This basic footing must be fortified by teaching developing writers the knowledge, skills and strategies needed to write skillfully [7]. This includes teaching them about the basic building blocks of different types of text, such as the primary elements of a good argument, as well as the attributes of good writing, including a clear organizational structure, clearly and completely developed ideas, and sentences and words that convey a compelling message. It also involves teaching handwriting, spelling, typing, sentence construction, and strategies for planning, evaluating, revising, and editing text.

Instruction in handwriting, spelling, and typing should emphasize using each of these skills correctly with little or no effort. Sentence construction should stress flexible and thoughtful use of sentences to convey the writer’s intended purposes, including writing sentences with correct grammar and usage.

Strategy instruction should involve teaching schemas and heuristics for managing and directing all aspects of the writing process from conceptualizing the writing project all the way to publishing it.

The ‘writing is taught’ approach includes an additional element that is especially important for developing writers [8]. provide them with support as they write. This includes creating a writing environment where students feel free to take risks, setting clear and specific goals for assigned writing tasks, putting into place routines that emphasize the importance of planning and revising, encouraging students to work together as they write, and providing students with constructive as well as positive feedback about their writing.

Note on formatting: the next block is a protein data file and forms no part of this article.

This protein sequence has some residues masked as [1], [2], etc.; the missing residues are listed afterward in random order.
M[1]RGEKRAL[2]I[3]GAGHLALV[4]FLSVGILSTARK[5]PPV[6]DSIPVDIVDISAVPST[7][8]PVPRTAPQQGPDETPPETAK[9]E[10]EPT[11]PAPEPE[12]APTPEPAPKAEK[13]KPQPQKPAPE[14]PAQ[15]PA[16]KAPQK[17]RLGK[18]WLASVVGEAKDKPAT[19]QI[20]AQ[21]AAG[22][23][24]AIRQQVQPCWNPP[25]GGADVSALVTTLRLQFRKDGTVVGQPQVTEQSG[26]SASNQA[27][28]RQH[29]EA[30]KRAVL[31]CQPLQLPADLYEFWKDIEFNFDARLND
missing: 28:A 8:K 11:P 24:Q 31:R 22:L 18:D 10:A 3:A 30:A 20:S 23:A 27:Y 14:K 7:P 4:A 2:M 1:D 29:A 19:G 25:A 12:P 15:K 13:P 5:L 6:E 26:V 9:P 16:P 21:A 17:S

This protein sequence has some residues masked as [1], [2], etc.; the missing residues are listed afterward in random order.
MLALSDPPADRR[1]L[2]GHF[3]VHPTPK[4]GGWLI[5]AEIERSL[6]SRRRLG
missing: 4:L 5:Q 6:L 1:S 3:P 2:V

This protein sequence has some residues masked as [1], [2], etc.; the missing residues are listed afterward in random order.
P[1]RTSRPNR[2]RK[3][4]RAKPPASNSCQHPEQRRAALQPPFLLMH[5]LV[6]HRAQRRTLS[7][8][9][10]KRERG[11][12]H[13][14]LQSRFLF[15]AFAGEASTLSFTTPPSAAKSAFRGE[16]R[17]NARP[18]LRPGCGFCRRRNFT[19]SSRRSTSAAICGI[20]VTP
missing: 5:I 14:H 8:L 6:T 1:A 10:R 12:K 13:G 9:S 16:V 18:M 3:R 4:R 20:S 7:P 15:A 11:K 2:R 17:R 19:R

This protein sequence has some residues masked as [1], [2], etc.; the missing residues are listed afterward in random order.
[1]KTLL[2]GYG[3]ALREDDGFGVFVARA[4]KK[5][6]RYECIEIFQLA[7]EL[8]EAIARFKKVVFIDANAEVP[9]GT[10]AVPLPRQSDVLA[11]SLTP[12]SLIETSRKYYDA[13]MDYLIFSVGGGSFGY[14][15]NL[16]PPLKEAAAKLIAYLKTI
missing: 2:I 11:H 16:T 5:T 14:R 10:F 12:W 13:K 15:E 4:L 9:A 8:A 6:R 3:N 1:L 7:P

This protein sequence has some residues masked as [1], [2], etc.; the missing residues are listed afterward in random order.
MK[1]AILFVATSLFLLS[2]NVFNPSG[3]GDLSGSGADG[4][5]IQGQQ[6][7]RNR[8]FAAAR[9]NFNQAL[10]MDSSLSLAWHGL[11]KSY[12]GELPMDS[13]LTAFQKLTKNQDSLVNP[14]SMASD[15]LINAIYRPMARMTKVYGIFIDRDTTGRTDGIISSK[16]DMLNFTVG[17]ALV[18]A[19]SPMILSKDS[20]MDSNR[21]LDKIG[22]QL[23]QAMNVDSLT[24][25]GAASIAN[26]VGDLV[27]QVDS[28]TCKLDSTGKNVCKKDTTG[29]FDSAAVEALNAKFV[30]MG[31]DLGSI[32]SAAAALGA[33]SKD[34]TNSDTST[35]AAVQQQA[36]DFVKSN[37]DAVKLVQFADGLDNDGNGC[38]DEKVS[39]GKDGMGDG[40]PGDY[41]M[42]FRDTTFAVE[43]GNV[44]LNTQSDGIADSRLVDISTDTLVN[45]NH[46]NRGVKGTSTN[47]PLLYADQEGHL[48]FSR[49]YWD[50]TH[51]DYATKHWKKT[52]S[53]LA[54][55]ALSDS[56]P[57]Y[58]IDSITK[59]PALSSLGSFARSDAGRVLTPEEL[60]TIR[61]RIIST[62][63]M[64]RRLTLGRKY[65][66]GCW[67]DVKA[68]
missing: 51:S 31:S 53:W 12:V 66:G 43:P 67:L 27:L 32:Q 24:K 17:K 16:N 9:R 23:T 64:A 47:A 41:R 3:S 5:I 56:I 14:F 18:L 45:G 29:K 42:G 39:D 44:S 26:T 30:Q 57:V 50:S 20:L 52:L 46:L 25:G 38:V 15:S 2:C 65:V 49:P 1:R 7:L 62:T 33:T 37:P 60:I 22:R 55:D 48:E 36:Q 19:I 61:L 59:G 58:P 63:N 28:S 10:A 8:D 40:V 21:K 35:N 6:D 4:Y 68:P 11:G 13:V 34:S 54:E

Designing learning environments where writing is taught and caught puts the power of writing at learners’ fingertips. It makes it possible for them to use writing to learn, persuade, create imaginary worlds, explore who they are, communicate with others, and share their ideas more broadly.

Share your thoughts on this article in the comments below, and join us on Facebook.